Technically, this is a very good book - clearly each author is well qualified in the SharePoint area. However, one gets the feeling that the chapters were assembled from the various authors, once all had been written, without a decent level of editing efforts for consistent style, grammar, etc. Since I'm not an author, maybe this is the way it's "supposed to be". But as a reader, it makes the book less enjoyable that it could have been.
For example, if you work your way through the book, you'll deal with "sites" and "site collections" in Chapters 1-7 (the terms are defined for you in Chapter 1). However, upon arriving at Chapter 8, you are abruptly confronted with "webs" instead of "sites", without a prior explanation that they are one-in-the-same. A careful reader, or one with prior SharePoint experience, will realize they are 2 different terms for the same thing, but a new user may need to carefully analyze the text through the first several pages of Chapter 8 to figure this out. This is one example of the lack of consistency across the chapters.
(I certainly hate to beat up on the author of Chapter 8, but it's the first big change in the book, so it bears using as an example. Maybe that same author wrote one of the earlier chapters in the book too - I don't know who wrote what).
Chapter 8 is also where there is a dramatic change of writing styles. Now, everyone has a different writing style, so I don't blame the author - but shouldn't the editor be watching out for things like this and insist on a rewrite? It is MUCH more conversational and marks a turn in the book from "present the technical facts" to "entertain the reader" - an unnecessary turn that detracts from the excellent technical aspects. For example, from Chapter 8 on page 274:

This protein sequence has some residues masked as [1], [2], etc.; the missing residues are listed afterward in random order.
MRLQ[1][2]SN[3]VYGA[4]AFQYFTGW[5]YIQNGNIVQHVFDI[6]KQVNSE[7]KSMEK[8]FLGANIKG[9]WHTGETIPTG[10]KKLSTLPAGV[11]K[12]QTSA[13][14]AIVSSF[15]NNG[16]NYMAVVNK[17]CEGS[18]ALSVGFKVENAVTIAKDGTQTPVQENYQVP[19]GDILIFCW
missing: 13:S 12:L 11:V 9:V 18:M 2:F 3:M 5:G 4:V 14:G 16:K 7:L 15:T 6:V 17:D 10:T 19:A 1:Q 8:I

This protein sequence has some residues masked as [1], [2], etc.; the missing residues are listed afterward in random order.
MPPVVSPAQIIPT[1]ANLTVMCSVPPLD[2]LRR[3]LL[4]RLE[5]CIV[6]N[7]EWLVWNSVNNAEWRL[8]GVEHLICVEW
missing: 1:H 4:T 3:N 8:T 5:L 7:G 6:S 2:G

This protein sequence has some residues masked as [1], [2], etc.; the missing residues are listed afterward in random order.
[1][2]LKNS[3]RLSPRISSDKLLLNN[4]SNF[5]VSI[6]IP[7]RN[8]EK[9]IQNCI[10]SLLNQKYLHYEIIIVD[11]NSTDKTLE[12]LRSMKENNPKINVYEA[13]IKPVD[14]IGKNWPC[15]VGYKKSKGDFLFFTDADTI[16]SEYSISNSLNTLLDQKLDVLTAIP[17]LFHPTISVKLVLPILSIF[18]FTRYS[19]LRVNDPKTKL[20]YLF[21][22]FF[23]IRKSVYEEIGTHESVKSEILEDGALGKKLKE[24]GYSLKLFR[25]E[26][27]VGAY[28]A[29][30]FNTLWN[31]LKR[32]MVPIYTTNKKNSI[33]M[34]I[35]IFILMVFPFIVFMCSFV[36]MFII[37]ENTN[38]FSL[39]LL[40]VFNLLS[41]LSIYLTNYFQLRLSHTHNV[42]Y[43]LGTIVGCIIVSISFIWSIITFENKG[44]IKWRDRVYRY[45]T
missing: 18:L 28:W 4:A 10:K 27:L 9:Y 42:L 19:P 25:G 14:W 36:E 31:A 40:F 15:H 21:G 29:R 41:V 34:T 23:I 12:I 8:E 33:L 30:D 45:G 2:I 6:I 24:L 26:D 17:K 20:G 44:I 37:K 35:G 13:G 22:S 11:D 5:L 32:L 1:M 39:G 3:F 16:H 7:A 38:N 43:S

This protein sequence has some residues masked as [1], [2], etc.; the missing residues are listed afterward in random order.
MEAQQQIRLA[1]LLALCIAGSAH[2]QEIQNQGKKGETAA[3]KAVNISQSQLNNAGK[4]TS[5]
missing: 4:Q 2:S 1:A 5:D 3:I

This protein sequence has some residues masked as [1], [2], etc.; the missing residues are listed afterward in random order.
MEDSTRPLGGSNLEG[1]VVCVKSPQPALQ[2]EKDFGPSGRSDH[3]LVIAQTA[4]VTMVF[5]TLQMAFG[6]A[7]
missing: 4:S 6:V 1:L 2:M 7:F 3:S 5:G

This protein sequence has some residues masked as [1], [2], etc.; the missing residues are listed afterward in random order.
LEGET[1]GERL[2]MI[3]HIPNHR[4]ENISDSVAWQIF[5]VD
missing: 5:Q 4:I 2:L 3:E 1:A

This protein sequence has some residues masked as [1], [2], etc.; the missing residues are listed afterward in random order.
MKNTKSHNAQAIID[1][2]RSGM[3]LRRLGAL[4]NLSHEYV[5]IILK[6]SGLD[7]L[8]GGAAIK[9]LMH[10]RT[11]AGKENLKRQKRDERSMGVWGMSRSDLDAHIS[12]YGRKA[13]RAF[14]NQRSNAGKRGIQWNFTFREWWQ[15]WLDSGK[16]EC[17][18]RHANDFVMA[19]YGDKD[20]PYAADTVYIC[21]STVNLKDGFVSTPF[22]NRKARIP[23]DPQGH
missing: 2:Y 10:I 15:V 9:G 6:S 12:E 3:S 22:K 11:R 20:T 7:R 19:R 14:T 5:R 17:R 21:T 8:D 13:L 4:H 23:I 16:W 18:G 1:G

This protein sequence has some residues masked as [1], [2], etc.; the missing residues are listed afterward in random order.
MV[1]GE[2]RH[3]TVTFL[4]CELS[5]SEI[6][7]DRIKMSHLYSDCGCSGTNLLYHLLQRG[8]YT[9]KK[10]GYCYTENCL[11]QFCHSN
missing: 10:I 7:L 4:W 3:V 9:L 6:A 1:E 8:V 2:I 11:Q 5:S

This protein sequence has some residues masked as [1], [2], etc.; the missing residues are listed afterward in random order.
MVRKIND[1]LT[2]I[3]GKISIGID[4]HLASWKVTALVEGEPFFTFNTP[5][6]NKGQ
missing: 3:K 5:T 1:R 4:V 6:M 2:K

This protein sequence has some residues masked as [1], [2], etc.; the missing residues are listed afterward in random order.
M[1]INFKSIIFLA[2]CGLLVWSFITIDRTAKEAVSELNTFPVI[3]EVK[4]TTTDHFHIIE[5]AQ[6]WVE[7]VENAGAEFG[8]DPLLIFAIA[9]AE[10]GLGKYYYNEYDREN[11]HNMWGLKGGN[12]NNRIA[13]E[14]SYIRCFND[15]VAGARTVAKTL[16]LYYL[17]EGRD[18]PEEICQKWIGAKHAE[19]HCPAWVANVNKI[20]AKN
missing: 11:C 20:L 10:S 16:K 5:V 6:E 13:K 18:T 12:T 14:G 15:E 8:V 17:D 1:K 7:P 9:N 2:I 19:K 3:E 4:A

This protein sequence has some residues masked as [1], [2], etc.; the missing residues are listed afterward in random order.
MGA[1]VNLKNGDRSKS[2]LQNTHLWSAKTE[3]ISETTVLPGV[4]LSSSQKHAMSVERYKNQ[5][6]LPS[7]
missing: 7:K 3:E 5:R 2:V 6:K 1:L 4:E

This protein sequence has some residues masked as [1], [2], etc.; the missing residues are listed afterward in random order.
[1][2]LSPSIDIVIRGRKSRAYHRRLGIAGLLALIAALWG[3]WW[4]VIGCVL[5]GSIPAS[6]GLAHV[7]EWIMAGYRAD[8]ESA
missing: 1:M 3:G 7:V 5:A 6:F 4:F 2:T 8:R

"I say most, because sometimes the decision to create a site as a web is not really a black-and-white decision. In fact it is often gray and cloudy! In many cases, you could go either way and, in many cases, whichever way you choose could potentially have an impact in one way or another." Huh??? The editor must have been asleep on that day. Can't blame the author - they are the technical expert and not necessarily a gifted wordsmith - but the editor should have known better.
In the end, the technical aspects of the book are there. Sorry, but I've just got to take away one star for the consistency. If the book was presented as a series of articles, then that would be different, but it's not. It is presented as a progression of technical instruction and should read seamlessly to a far greater degree than it does.